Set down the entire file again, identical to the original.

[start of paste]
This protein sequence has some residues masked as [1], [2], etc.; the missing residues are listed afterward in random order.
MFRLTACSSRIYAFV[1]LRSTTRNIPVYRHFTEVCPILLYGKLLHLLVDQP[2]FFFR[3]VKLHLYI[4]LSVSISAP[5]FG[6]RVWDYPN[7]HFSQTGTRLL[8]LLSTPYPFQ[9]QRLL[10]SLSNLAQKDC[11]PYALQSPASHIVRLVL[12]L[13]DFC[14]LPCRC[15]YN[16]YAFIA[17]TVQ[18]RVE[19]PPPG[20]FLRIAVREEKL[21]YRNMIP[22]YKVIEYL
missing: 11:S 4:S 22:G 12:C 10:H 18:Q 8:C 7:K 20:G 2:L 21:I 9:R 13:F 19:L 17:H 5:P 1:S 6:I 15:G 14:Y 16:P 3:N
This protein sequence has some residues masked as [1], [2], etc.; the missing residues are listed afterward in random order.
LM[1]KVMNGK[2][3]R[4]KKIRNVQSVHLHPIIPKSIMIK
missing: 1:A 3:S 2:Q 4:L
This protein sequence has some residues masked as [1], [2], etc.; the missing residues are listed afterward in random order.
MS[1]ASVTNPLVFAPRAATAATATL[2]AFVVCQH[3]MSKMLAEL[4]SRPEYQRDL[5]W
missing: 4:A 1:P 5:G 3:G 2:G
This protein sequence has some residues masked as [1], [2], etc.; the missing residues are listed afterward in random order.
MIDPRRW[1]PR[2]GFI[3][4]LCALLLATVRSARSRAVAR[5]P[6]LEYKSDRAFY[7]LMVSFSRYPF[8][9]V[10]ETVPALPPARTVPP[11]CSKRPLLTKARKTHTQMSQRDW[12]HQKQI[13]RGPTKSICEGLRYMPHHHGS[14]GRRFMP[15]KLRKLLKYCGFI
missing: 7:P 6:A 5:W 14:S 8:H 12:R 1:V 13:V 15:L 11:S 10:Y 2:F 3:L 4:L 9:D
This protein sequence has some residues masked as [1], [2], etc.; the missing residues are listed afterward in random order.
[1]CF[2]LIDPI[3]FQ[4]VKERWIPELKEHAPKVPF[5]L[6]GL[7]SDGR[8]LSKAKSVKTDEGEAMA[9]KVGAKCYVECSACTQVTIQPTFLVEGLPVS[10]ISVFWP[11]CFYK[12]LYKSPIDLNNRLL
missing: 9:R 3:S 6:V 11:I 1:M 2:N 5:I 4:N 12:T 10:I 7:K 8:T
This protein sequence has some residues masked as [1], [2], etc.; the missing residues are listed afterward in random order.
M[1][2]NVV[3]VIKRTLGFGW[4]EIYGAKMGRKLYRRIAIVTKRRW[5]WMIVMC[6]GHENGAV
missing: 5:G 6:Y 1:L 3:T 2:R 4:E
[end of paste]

This protein sequence has some residues masked as [1], [2], etc.; the missing residues are listed afterward in random order.
MFRLTACSSRIYAFV[1]LRSTTRNIPVYRHFTEVCPILLYGKLLHLLVDQP[2]FFFR[3]VKLHLYI[4]LSVSISAP[5]FG[6]RVWDYPN[7]HFSQTGTRLL[8]LLSTPYPFQ[9]QRLL[10]SLSNLAQKDC[11]PYALQSPASHIVRLVL[12]L[13]DFC[14]LPCRC[15]YN[16]YAFIA[17]TVQ[18]RVE[19]PPPG[20]FLRIAVREEKL[21]YRNMIP[22]YKVIEYL
missing: 11:S 4:S 22:G 12:C 10:H 18:Q 8:C 7:K 20:G 2:L 21:I 9:R 13:F 19:L 17:H 5:P 1:S 6:I 15:G 14:Y 16:P 3:N
This protein sequence has some residues masked as [1], [2], etc.; the missing residues are listed afterward in random order.
LM[1]KVMNGK[2][3]R[4]KKIRNVQSVHLHPIIPKSIMIK
missing: 1:A 3:S 2:Q 4:L
This protein sequence has some residues masked as [1], [2], etc.; the missing residues are listed afterward in random order.
MS[1]ASVTNPLVFAPRAATAATATL[2]AFVVCQH[3]MSKMLAEL[4]SRPEYQRDL[5]W
missing: 4:A 1:P 5:G 3:G 2:G
This protein sequence has some residues masked as [1], [2], etc.; the missing residues are listed afterward in random order.
MIDPRRW[1]PR[2]GFI[3][4]LCALLLATVRSARSRAVAR[5]P[6]LEYKSDRAFY[7]LMVSFSRYPF[8][9]V[10]ETVPALPPARTVPP[11]CSKRPLLTKARKTHTQMSQRDW[12]HQKQI[13]RGPTKSICEGLRYMPHHHGS[14]GRRFMP[15]KLRKLLKYCGFI
missing: 7:P 6:A 5:W 14:S 8:H 12:R 1:V 13:V 15:L 11:S 10:Y 2:F 3:L 4:L 9:D
This protein sequence has some residues masked as [1], [2], etc.; the missing residues are listed afterward in random order.
[1]CF[2]LIDPI[3]FQ[4]VKERWIPELKEHAPKVPF[5]L[6]GL[7]SDGR[8]LSKAKSVKTDEGEAMA[9]KVGAKCYVECSACTQVTIQPTFLVEGLPVS[10]ISVFWP[11]CFYK[12]LYKSPIDLNNRLL
missing: 9:R 3:S 6:V 11:I 1:M 2:N 5:I 4:N 12:T 10:I 7:K 8:T
This protein sequence has some residues masked as [1], [2], etc.; the missing residues are listed afterward in random order.
M[1][2]NVV[3]VIKRTLGFGW[4]EIYGAKMGRKLYRRIAIVTKRRW[5]WMIVMC[6]GHENGAV
missing: 5:G 6:Y 1:L 3:T 2:R 4:E